QUESTION: But yesterday the UN withdrew from Bukavu. They've gone to Nairobi. And also you are talking about Rwanda and Burundi refugees. You are not talking about Zairian refugees now, which have been created by these new events.
MR. BURNS: We're talking about refugees who are Rwandan, the 1.1 million Rwandans who have had to flee Rwanda over the last two years because of the genocide there; 145,000 Burundians and Zairians, people who live in eastern Zaire, who have also had to flee the fighting. We're talking about them as well.
The United Nations temporarily pulled back some of their relief workers over the weekend because their lives were in danger because of the failure of these militias to respect the fact that there are international relief workers in the area trying to help the people who are the victims of these militias.
So I wouldn't be too critical of the United Nations. I think the United Nations has done what it can to in this situation. We absolutely reject the charge that somehow the United States or other countries in the West haven't done enough. This is a problem where African leaders have to be centrally up front and concerned, and we in the West will help, and we're helping in very significant ways: logistically, with money, with diplomatic support.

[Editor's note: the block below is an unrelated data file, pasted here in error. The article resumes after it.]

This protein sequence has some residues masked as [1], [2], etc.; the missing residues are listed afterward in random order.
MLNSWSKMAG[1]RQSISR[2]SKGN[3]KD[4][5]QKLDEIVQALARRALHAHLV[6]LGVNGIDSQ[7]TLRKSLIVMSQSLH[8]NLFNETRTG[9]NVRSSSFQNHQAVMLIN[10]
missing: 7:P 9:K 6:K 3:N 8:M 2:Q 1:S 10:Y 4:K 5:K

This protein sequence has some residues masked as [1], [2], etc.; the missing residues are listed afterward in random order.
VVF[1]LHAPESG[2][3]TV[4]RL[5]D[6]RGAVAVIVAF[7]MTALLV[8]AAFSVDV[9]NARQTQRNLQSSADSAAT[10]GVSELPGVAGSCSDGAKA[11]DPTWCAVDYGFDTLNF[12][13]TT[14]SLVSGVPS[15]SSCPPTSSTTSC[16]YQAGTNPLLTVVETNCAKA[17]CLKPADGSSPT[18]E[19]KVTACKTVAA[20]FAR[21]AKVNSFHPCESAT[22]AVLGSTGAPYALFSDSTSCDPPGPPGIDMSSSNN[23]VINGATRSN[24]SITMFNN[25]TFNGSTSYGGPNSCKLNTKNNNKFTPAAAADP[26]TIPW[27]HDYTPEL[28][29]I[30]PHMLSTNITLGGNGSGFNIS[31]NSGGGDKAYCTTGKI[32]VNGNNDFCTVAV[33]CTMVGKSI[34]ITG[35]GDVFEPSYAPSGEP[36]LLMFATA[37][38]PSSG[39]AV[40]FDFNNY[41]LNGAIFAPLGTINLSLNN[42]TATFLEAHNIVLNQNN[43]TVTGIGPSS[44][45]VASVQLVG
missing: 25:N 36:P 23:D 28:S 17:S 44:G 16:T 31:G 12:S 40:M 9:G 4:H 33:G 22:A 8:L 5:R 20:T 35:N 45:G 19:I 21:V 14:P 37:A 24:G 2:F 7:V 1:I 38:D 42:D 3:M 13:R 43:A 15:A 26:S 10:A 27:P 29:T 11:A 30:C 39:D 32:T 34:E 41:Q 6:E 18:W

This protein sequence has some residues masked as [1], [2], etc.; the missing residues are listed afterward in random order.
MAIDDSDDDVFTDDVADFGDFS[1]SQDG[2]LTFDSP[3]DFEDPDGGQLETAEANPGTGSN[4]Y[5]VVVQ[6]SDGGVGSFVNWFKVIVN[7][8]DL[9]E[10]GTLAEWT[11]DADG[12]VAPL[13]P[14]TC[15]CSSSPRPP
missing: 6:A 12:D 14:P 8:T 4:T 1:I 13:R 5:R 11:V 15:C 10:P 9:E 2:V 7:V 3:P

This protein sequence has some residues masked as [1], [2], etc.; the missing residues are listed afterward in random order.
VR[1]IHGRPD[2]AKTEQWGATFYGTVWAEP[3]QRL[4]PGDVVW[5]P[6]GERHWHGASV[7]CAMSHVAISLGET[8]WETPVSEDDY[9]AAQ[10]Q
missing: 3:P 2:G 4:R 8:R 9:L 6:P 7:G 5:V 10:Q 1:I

As you know, in the case of Rwanda, we supported the creation of the War Crimes Tribunal in Rwanda. We have put over $875 million -- the United States alone -- into Central Africa, into Rwanda, Burundi and eastern Zaire over the last two years; $875 million in economic support and refugee support. We're doing all we can, but we need the help of the leaders of these factions and of some of these governments, particularly the Governments of Rwanda and Zaire.
QUESTION: Do you think the Government of Rwanda is supplying weapons to the militias?
MR. BURNS: We don't have any independent confirmation of that. We've seen the charge that has been made, and it's a very serious allegation, and we've raised it with the Rwandan Government.
QUESTION: You don't have a --
MR. BURNS: I don't have a confirmation. We've raised it with the Rwandan Government.
QUESTION: You mean you've asked them if they're doing that or, if they are, to stop?
MR. BURNS: When we say we've raised it, we normally raise issued that are of concern to us. We would be opposed by that. We would be opposed to it -- excuse me.
QUESTION: Does the State Department have any comments at all regarding requests to the Justice Department to investigate whether Taiwanese businessmen have been pressured to contribute to President Clinton's re-election campaign?
MR. BURNS: I spoke to this issue yesterday and really have nothing new to offer on this particular issue. I thought I was very clear about where the ball was on that.
QUESTION: Just one follow-up. The gentleman did serve in the State Department in another post prior to the job in the Taiwan office. It's been reported -- at least in a couple of places -- that he may have left because his superiors were not happy with his work. Is that correct? Under what circumstances did he leave his work at the State Department?